They're all remarkably similar, aren't they, those smart speakers? The Amazon Echo, Google Home, and Apple HomePod have their differences – features, ecosystems, emphasis on sound quality – but it's all the same basic proposition.
A cylindrical, connected speaker, of varying proportions and designs, that is always listening out for voice commands, built by one of the biggest companies in the world.
They're wildly popular and the fact that all the big names are heading in this direction, and in Amazon and Google's case allowing everyone else to do the same, suggests that a huge number of smart home controllers for the foreseeable future will look like this.
Read this: The best Stringify Flows for your home
Alongside apps and platforms like IFTTT, Stringify and Yonomi, though, we've seen a rise in new hubs and controllers over the past 12 months. On crowdfunding sites, from accessory makers, startups and elsewhere, we're seeing new forms and new ways of interacting with the home. You might not have heard of them but they all have something interesting to offer.
Mycroft: the privacy focused speaker
Okay, okay, Mycroft's Mark II does in fact follow the exact same blueprint we just outlined above – $129 smart speaker, far-field mics, 4-inch touchscreen, but with a few key differences. It uses open source voice technology and deletes your voice recordings "as they come in" unless you choose to share your data. And in a very David vs Goliath move, the Kansas City startup's business model isn't based on selling your data so it doesn't do that either.
It's a crowdfund campaign (open until 24 February) so delivery wise, you'll be waiting till December 2018. But you can download Mycroft AI for Android, Linux and Raspberry Pi now, with Windows and Mac coming soon.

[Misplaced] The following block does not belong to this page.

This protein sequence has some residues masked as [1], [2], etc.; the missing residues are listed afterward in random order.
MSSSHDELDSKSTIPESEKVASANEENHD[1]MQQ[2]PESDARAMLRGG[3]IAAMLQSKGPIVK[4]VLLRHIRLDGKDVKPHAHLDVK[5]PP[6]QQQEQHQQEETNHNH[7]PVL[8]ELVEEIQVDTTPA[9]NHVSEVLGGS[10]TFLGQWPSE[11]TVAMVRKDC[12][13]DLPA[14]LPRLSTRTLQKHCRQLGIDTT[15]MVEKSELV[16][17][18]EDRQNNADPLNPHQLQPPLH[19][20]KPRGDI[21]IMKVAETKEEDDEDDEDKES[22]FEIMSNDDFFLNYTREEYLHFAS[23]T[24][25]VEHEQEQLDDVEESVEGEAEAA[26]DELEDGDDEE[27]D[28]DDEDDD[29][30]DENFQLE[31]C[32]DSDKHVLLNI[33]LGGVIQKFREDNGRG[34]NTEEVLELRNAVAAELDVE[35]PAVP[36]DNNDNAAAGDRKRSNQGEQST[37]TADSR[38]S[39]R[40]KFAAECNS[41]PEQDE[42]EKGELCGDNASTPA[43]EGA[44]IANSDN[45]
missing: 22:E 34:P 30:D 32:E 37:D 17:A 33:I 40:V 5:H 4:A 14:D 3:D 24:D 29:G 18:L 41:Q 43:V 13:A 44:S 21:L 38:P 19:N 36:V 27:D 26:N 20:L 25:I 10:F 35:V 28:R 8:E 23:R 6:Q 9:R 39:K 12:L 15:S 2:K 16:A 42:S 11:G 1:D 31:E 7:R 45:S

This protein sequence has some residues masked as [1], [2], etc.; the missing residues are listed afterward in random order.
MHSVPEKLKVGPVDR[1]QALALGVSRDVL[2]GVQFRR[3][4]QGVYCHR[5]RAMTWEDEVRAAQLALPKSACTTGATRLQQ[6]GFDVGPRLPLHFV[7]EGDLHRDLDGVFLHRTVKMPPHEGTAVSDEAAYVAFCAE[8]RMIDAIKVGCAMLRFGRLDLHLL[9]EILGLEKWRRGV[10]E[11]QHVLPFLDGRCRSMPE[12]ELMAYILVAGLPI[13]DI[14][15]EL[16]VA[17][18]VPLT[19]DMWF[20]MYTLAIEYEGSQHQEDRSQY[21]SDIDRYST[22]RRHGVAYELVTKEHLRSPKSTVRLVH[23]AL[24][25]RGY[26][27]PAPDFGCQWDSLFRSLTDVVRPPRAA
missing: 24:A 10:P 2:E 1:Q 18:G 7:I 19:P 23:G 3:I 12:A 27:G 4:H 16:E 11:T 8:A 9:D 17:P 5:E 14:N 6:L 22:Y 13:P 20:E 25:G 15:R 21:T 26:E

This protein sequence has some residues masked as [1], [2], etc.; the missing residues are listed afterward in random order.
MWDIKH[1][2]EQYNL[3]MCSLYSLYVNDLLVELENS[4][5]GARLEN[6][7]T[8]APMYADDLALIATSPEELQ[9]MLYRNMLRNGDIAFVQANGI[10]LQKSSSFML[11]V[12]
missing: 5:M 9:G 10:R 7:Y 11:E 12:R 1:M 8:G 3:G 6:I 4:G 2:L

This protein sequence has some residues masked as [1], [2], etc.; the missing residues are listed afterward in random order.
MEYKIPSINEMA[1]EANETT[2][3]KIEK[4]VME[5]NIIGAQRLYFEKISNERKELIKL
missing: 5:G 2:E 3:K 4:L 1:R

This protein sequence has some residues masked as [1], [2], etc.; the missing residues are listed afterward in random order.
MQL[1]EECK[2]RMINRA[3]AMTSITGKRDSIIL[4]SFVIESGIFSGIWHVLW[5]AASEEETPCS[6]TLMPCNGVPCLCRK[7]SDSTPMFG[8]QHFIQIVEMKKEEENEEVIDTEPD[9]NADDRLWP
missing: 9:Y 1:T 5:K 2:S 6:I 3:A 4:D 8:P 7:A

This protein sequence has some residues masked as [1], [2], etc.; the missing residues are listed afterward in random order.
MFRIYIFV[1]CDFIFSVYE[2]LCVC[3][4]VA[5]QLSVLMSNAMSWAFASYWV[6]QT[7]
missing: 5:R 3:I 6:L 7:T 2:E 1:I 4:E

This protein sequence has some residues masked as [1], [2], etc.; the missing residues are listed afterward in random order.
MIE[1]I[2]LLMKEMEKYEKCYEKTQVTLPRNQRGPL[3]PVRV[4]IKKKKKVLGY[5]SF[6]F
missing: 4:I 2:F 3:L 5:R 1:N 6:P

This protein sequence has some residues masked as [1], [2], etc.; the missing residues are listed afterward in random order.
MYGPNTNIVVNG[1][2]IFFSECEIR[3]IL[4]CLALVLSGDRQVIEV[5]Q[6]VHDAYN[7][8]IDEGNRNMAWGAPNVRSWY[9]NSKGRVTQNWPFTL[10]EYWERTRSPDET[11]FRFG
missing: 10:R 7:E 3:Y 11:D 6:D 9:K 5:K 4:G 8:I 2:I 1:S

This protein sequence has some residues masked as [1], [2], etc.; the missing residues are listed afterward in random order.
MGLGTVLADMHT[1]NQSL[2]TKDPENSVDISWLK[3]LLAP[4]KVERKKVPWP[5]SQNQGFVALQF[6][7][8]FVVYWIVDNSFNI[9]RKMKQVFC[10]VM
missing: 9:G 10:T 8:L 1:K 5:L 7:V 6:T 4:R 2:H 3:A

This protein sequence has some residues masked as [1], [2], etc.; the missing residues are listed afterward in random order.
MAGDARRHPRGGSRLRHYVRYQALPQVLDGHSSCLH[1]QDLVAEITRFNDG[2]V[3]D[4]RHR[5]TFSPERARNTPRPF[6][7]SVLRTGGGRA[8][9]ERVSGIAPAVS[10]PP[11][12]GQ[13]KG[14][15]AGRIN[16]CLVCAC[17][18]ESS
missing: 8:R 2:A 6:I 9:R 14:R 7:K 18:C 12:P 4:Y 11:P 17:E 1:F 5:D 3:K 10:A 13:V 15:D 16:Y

Mozilla Project Things: the DIY project
If you're inclined to tinker and you're looking for a completely open smart home hub and controller, Mozilla's Project Things might be for you. The setup uses a Raspberry Pi as the gateway, IFTTT style rules and a web based interface – which gives URLs to all your devices – for controlling all your kit.
Mozilla is billing this as a way of building a "private" smart home. You can add Zigbee and Z-Wave dongles to increase the number of smart home devices Project Things can talk to and it's already confirmed as working with Philips Hue, Ikea and TP-Link smart bulbs; plus some GE, TP-Link and SmartThings smart plugs as well as other switches and sensors.
Read the full list of compatible hardware here before you get started.
Momo: the sensing security lamp
Not just a gesture controlled smart lamp, Momo also acts as a security camera with facial recognition and a voice controlled smart home hub that can talk to Nest, Philips Hue and yes, also Alexa and Google Assistant.
The startup behind it is Italian company Morpheos, which ran two successful crowdfund campaigns in mid 2017. Originally due to ship in October, Morpheos is now looking at a May 2018 delivery. The eventual retail price of Momo will be around $699, though the crowdfund price was just $329, putting it in the ballpark with the mainstream smart speakers.
What else do you get for your money? Every part of the device is made useful so the base includes sensors which measure temperature, humidity and CO2 levels. Later in the year, Morpheos plans to release more accessories and compatible devices.
"Although it does have voice activation, it is limited to functional in-home tasks," says Roberta Consoli, Morpheos' public relations manager. "We would like to allow users to stand back from interacting and managing their technology so our AI approach is dedicated to learning the user's home experience – how they set up their home based on their habits. Over time it will require little or no interaction."
Then there's privacy, an area ripe for smaller startups with no advertising or e-commerce business models (like Amazon and Google) to take advantage of. "The giants all offer cloud based services whereas ours is all onboard (internal processor and encrypted memory)," she says. "This also addresses users' concerns about data privacy. You can even physically disconnect the camera and microphone simply by turning the lamp shade while it continues to function as a hub."